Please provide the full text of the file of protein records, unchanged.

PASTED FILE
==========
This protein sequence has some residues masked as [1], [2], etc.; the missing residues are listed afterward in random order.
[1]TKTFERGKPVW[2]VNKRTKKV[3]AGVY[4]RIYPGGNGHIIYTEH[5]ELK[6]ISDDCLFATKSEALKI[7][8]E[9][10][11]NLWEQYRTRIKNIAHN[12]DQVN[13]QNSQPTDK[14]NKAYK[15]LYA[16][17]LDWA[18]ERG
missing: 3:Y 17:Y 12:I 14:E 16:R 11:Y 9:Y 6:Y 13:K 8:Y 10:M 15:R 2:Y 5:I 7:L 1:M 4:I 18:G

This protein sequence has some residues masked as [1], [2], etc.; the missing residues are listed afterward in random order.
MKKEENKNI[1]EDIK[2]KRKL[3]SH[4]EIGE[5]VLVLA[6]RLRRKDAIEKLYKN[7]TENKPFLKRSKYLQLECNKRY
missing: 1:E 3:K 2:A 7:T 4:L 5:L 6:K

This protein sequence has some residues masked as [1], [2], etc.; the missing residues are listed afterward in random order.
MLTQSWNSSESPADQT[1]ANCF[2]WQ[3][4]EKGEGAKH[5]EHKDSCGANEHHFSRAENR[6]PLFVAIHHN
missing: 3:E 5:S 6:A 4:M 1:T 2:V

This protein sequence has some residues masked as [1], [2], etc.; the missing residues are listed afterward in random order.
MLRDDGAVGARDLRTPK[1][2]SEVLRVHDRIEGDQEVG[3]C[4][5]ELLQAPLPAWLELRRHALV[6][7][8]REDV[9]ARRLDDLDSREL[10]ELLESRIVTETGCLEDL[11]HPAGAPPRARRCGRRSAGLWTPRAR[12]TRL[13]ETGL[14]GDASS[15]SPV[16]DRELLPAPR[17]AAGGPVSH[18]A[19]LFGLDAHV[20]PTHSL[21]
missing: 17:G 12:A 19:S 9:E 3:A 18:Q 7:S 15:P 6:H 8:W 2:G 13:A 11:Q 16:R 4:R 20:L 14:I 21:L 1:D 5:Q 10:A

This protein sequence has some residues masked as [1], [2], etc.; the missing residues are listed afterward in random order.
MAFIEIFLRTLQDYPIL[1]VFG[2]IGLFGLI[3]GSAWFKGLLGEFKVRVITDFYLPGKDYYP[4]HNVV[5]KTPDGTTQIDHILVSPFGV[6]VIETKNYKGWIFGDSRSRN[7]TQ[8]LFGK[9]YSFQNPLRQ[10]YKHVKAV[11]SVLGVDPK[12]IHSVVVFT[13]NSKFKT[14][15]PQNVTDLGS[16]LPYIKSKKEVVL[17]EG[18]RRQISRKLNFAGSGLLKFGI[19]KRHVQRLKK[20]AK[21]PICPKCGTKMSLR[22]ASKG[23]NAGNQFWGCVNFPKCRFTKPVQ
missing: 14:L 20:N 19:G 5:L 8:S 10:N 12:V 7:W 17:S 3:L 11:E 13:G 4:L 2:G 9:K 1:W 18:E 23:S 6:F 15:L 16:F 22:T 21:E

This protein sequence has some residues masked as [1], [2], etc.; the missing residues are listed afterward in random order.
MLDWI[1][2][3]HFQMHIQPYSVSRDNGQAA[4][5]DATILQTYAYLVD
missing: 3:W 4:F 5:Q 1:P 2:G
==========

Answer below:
This protein sequence has some residues masked as [1], [2], etc.; the missing residues are listed afterward in random order.
[1]TKTFERGKPVW[2]VNKRTKKV[3]AGVY[4]RIYPGGNGHIIYTEH[5]ELK[6]ISDDCLFATKSEALKI[7][8]E[9][10][11]NLWEQYRTRIKNIAHN[12]DQVN[13]QNSQPTDK[14]NKAYK[15]LYA[16][17]LDWA[18]ERG
missing: 3:Y 17:Y 12:I 14:E 16:R 11:Y 9:Y 6:Y 13:K 8:Y 10:M 15:R 2:Y 5:I 7:L 1:M 4:I 18:G

This protein sequence has some residues masked as [1], [2], etc.; the missing residues are listed afterward in random order.
MKKEENKNI[1]EDIK[2]KRKL[3]SH[4]EIGE[5]VLVLA[6]RLRRKDAIEKLYKN[7]TENKPFLKRSKYLQLECNKRY
missing: 1:E 3:K 2:A 7:T 4:L 5:L 6:K

This protein sequence has some residues masked as [1], [2], etc.; the missing residues are listed afterward in random order.
MLTQSWNSSESPADQT[1]ANCF[2]WQ[3][4]EKGEGAKH[5]EHKDSCGANEHHFSRAENR[6]PLFVAIHHN
missing: 3:E 5:S 6:A 4:M 1:T 2:V

This protein sequence has some residues masked as [1], [2], etc.; the missing residues are listed afterward in random order.
MLRDDGAVGARDLRTPK[1][2]SEVLRVHDRIEGDQEVG[3]C[4][5]ELLQAPLPAWLELRRHALV[6][7][8]REDV[9]ARRLDDLDSREL[10]ELLESRIVTETGCLEDL[11]HPAGAPPRARRCGRRSAGLWTPRAR[12]TRL[13]ETGL[14]GDASS[15]SPV[16]DRELLPAPR[17]AAGGPVSH[18]A[19]LFGLDAHV[20]PTHSL[21]
missing: 17:G 12:A 19:S 9:E 3:A 18:Q 7:S 15:P 6:H 8:W 2:G 13:A 11:Q 16:R 4:R 20:L 14:I 21:L 1:D 5:Q 10:A

This protein sequence has some residues masked as [1], [2], etc.; the missing residues are listed afterward in random order.
MAFIEIFLRTLQDYPIL[1]VFG[2]IGLFGLI[3]GSAWFKGLLGEFKVRVITDFYLPGKDYYP[4]HNVV[5]KTPDGTTQIDHILVSPFGV[6]VIETKNYKGWIFGDSRSRN[7]TQ[8]LFGK[9]YSFQNPLRQ[10]YKHVKAV[11]SVLGVDPK[12]IHSVVVFT[13]NSKFKT[14][15]PQNVTDLGS[16]LPYIKSKKEVVL[17]EG[18]RRQISRKLNFAGSGLLKFGI[19]KRHVQRLKK[20]AK[21]PICPKCGTKMSLR[22]ASKG[23]NAGNQFWGCVNFPKCRFTKPVQ
missing: 14:L 20:N 19:G 5:L 8:S 10:N 12:V 7:W 17:S 3:L 11:E 13:G 4:L 2:G 9:K 1:W 18:E 23:S 6:F 15:L 16:F 22:T 21:E

This protein sequence has some residues masked as [1], [2], etc.; the missing residues are listed afterward in random order.
MLDWI[1][2][3]HFQMHIQPYSVSRDNGQAA[4][5]DATILQTYAYLVD
missing: 3:W 4:F 5:Q 1:P 2:G